The federal debt is at more than $16.8 trillion and counting. In less than two weeks, the amount of money that Uncle Sam can borrow to pay his (our) bills will need to be increased.
The Treasury Department has said it can take "extraordinary measures" to cover the federal debt, giving us a bit more time beyond May 19 when we technically hit the debt ceiling.
But the debt ceiling debate is heating up.
Debt fight resumes: The Republican-controlled House this week may take up the Full Faith and Credit Act. This measure would allow the Treasury to take on more debt in order to pay principal and interest on current publicly held debt and debt held by the Social Security system.
House Democrats are opposing the bill. According to a report issued by the dissenting Democratic members of the Ways and Means Committee:
"This legislation would require the Department of the Treasury to pay Chinese and other foreign bondholders first, before our troops in harm's way if they are paid at all, before the doctors and hospitals that care for our seniors on Medicare if they are paid at all, before our veterans if they are paid, and before our American small businesses if they are paid."
The Full Faith and Credit Act is likely to pass the House, but will face opposition in the Democratically-controlled Senate.
Tax reform + debt = more Congressional fighting: Other members of the GOP also want to tie the looming debt ceiling to tax reform.
Sen. Max Baucus (D-Mont.), the chair of the Senate Finance Committee, apparently is more amenable to the tax reform proposal. Baucus, who will not seek re-election in 2014, has indicated that tax reform is his primary goal before he leaves office.
President Obama, however, has said he will not negotiate over whether the United States pays its bills.
Of course, both sides were entrenched two years ago. The summer of 2011 is when the debt ceiling deal led to the Congressional super committee and then to sequestration.
That convoluted financial and political situation was one of the topics I touched on last week at my other tax blog.
Back then, the consensus was that sequester, the broad and painful automatic cuts in all programs, would be the perfect threat to force Democrats and Republicans to come to a budget deal. I mean really, no legislative body would be so dysfunctional as to let that happen, would they?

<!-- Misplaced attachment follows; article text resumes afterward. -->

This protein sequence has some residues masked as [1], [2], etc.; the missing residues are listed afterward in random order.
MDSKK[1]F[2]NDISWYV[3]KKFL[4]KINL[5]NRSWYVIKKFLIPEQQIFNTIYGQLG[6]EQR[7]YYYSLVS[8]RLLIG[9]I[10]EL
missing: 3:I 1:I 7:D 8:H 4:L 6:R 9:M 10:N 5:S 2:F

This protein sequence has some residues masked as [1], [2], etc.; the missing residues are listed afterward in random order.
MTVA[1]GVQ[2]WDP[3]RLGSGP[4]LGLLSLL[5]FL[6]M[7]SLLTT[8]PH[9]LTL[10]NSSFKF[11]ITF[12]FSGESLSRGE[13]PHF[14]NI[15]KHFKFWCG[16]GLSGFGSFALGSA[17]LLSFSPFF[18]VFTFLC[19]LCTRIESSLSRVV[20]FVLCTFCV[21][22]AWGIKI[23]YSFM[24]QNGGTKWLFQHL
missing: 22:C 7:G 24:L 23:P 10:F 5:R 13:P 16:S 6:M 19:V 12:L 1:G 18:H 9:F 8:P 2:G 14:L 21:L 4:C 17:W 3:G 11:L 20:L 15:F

They would. And did. Now we all should be at least a little afraid as the debt ceiling is looming again.
I know I'm quaking a bit thinking what bright ideas this current Congressional crop might come up with.
Home mortgage interest spotlight: Also last week, I blogged about a Ways and Means committee hearing that looked into what changes tax reform (yes, that phrase keeps popping up on Capitol Hill) might have on current homeowner tax breaks.
If the testimony at the hearing was any indication, lawmakers seem pretty happy with the way the tax code currently rewards homeowners.
Ways and Means Chairman Dave Camp (R-Mich.) noted that "the real estate industry plays a large role in our economy. So, this is an area that needs careful, thoughtful review." Translation, we'll go really slow before we make any changes here.
The committee's ranking Democrat was more specific. Rep. Sander M. Levin (D-Mich.) said current homeownership tax policies should be considered policy, not loopholes.
Still, homeowners should expect this topic to come up in tax reform debates.
A recent report by the Pew Charitable Trusts found that the deduction for home mortgage interest is one of the largest tax expenditures in the U.S. tax code.
"In tax year 2011, filers deducted about $360 billion in mortgage interest, resulting in roughly $72 billion in forgone federal income tax revenue. Only two federal tax expenditures were larger that year, and in years past this deduction has often ranked second behind the exclusion for employer-provided health insurance."
In addition, the Pew report found that the mortgage interest tax break is of greater benefit to homeowners in areas with relatively high incomes and property taxes.
Special bipartisan panels have repeatedly recommended the mortgage interest deduction be dropped and replaced with a tax credit.
But the housing lobby and, as the Ways and Means hearing indicated, lawmakers are loathe to let go of this tax break.
You can check out my new posts at Bankrate Taxes Blog on Tuesdays and Thursdays. If, however, you happen to miss them there, you can find a summary (and links) here the following weekend.
You also might find these items of interest: